The quote seen at the national socialist museum,
“Es ist geschehen, und foglich kann es wieder geschehen”, translating to “It happened, and thus it can happen again.” (Primo Levi, 1986)
This is unfortunately very true, we as humans have to eliminate genocide, violence and senseless death! To say we are past that (with the UN) or that it is in the past is a bold faced lie; look at the lesser known or cared about, yet, all too common genocides throughout Africa, or terrorism whether it be in the middle east or within our own country, on college campuses, churches, or public places.
The other day trip to Andesch was more of a happy experience, after a pretty 30 minute train ride through Bavaria (the views!) we arrived at the base of the village; now just a bus ride to the quaint village; or a 5 km hike through the forests! Hiking was relaxing, especially after I found confidence; thanks to two locals, that I was going in the right direction (it wasn’t clear which invoked irritation for some time.)
The village of Andesch seems to be untouched by time, such an emphasis on the rich Bavarian culture and nestled deep in the beautiful mountain-hilly terrain. The monastery, the first sight upon reaching the top of the hike provides an incredible view over the village after climbing 14 steep steps through a tight wooden spiral staircase. Overall, the village and food(!) provided a delightful experience, that was followed by a quick run down the mountain to burn off the many calories absorbed during lunch (a chunk of meat attached to a bone) heavy enough to knock out my large German neighbor looking at my plate of meat and large portion of sauerkraut!)
Aside from the two short day trips, the two things that I will remember most from my time in Munchen…the Tent Munich! This hostel, campsite differed from the rest of my lodging, or temporary homes; as I am a vagabond traveling from European city to city. This four night stay was the most challenging in terms of sleeping, showering, and eating. Being 15 minutes away on tram, from most restaurants and cafes, once I arrived “home” I was unable to get food out! I never purchased food to cook at the guest kitchen, although like in Italy the tap water is clean to drink; saving me some money there! Second, showering was a challenge and very frustrating; the first night before becoming accustomed to having goosebumps while showering. The water itself was hot, capable of reaching 50 degrees Celsius but it would cut off every 30 seconds, along with the cold air coming through the rafters above, made it tough.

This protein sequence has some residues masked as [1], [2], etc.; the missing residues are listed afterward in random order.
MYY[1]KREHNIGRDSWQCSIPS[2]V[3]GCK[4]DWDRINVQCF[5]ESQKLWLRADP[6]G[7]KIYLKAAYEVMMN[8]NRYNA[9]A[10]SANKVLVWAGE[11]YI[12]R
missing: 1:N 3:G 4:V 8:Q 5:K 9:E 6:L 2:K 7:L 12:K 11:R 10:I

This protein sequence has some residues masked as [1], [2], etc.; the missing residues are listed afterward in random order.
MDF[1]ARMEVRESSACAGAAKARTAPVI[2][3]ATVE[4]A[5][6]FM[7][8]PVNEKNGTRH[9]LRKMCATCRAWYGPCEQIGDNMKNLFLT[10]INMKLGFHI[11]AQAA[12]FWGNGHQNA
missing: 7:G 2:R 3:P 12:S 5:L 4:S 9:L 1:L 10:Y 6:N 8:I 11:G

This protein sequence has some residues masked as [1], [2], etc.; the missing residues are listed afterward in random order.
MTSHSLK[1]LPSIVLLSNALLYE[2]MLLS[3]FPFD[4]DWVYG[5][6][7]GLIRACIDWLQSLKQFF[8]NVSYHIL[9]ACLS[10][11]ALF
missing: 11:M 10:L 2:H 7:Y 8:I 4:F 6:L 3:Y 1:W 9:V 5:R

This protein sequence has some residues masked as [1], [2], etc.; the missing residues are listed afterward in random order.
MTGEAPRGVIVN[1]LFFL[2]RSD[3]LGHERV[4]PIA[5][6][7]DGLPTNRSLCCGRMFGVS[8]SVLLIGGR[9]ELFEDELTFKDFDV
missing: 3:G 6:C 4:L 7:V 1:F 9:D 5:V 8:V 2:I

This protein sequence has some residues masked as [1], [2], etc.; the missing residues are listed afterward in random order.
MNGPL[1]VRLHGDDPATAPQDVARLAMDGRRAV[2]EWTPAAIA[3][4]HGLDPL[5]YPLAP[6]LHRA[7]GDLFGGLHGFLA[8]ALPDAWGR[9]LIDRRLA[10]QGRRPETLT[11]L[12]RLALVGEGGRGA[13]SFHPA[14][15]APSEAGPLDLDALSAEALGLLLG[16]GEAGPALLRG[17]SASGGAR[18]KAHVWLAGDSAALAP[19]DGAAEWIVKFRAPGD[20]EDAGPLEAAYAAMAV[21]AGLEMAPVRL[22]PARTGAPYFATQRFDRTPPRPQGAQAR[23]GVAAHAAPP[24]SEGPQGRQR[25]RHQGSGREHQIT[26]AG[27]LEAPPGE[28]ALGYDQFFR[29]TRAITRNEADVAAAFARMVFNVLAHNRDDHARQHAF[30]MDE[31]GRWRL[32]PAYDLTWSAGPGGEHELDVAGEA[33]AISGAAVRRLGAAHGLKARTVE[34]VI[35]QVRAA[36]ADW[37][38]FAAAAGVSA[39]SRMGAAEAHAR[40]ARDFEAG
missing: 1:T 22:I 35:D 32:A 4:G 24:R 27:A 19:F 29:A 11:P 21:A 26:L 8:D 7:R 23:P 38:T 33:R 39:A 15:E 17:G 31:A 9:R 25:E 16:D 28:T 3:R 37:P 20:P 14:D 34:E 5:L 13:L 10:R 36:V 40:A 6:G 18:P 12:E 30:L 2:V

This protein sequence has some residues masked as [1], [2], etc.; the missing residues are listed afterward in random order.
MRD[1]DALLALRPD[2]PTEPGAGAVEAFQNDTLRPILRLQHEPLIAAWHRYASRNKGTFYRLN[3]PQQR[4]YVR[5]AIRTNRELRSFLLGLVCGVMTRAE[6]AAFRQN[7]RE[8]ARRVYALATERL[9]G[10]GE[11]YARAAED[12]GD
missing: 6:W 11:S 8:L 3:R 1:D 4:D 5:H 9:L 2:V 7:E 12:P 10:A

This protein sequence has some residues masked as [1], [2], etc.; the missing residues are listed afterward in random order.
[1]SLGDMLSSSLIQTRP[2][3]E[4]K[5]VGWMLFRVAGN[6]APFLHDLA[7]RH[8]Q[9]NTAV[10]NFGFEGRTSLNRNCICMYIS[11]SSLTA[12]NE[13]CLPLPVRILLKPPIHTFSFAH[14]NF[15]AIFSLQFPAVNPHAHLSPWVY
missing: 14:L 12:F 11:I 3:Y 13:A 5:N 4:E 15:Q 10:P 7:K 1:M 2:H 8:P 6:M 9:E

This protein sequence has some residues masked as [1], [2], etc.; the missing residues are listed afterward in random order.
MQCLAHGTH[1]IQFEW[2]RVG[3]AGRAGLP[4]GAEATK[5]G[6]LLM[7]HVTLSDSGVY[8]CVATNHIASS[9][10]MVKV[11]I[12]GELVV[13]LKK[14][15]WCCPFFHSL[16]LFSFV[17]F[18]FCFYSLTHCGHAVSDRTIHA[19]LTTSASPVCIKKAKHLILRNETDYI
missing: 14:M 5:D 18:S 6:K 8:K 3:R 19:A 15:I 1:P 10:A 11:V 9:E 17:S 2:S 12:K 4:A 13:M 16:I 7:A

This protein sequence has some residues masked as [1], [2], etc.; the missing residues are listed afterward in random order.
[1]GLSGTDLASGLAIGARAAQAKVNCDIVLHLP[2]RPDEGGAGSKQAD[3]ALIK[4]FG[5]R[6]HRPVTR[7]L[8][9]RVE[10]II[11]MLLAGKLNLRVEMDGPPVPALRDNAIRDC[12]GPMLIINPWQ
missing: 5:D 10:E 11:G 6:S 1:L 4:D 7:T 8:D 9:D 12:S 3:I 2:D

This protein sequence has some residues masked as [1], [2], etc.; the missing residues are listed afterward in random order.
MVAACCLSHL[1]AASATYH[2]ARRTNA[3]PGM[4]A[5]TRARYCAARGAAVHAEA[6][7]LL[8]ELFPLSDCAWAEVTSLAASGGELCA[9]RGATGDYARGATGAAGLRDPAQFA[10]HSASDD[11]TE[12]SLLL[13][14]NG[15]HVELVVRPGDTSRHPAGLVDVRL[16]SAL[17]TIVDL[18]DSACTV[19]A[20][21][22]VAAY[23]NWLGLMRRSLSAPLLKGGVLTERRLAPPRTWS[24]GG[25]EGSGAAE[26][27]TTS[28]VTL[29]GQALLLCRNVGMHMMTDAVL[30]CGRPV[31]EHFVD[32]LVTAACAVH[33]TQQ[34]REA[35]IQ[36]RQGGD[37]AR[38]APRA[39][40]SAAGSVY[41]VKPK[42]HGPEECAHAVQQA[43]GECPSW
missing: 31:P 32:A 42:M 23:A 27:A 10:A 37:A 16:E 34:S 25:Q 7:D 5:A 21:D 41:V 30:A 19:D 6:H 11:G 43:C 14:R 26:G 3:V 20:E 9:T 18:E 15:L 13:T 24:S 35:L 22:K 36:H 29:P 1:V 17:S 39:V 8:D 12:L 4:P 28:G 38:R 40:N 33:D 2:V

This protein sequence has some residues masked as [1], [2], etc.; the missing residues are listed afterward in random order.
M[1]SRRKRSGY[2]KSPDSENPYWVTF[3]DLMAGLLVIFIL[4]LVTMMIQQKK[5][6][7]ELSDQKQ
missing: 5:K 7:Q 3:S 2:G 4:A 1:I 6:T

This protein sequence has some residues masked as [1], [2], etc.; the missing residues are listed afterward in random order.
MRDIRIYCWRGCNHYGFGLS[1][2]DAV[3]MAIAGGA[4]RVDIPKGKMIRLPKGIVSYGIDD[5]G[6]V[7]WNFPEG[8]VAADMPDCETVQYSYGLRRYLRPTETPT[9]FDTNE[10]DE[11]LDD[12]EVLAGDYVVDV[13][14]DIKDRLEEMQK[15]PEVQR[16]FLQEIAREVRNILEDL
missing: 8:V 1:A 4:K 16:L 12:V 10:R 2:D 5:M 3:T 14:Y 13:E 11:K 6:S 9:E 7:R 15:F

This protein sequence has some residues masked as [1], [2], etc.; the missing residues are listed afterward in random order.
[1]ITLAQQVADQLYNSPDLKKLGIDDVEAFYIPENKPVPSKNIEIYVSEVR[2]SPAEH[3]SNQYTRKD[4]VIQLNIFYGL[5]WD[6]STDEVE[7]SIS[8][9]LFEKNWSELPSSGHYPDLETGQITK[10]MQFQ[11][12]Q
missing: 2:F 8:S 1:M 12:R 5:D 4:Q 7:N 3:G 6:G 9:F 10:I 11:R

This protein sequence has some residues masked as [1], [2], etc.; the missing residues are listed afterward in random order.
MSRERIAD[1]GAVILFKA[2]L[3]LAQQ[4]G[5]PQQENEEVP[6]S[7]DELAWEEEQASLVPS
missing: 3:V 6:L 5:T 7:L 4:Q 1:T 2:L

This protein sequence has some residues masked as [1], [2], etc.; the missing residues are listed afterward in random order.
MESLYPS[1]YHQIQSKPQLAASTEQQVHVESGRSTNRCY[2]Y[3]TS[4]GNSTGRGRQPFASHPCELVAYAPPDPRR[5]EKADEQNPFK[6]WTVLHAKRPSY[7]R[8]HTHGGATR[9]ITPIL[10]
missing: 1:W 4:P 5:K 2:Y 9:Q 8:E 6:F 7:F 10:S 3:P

This became, just as everything at the Tent, and my journey thus far, to be a challenge; something I must adapt and overcome! Sleeping was the most frustrating, as imagined in an 100 person tent. The bunk beds, aplenty, were not very comfy, nor were the folded blankets that were required to be used as pillows, a good substitute! The first few nights in that tent were cold, and the tent did not keep in much heat, despite all the bodies within it. To fight the cold, I requested a total 5 blankets; one for my head the other four for sheets and warmth. My first night the large German staff member mocked that the three guys for using 8 blankets a piece, some used blankets on the bottom bunk for privacy and to keep the heat it.
I didn’t trust the mattress, so I laid the most comfy blanket down for me to lay on, then the other three I could used as overthrows. I did not think it would be possible for me to use this many blankets and still be cold throughout the night! I also didn’t think it was possible for me to wear a shirt, long pants, and socks while sleeping but that first night proved that it was not enough! Snoring was common during the stay although it has been every night since I left the comforts of my bed or even dad’s couch…doesn’t seem as bad now!
Sleeping each night 5-6 hours, and waking up around 6 am, an hour before breakfast became the routine. I can’t complain though, there are pros and cons to it all! A recent pro came with being able to play 1-1 basketball on the premises; I got to shoot the first two days, then played a fellow traveler (Marco) from Napoli. I played poor defense, showed a questionable jumper but relied and succeeded on the drive to the right (nothing new since middle school, know your game!) Winning was fun, but talking was much of the game. The other most notable experience here came dining with five seniors who all provided interesting and enjoyable insight/conversation for this young traveler!
After coming to a crowded restaurant recommended by the Google, I was steered to a table of two separate groups. Conversation between the now three groups began, when I interrupted to ask of the best Bavarian beer. Excitingly, this prompted a continuous conversation for the hours to come; obviously the answer is all Bavarian beer. The school teachers and the one women’s husband are from France and the couple from the Netherlands are here for a few days. They all spoke English well, which I then explained to them that the most rewarding part of my trip is meeting and conversing with people, like them, that I would never have the chance otherwise.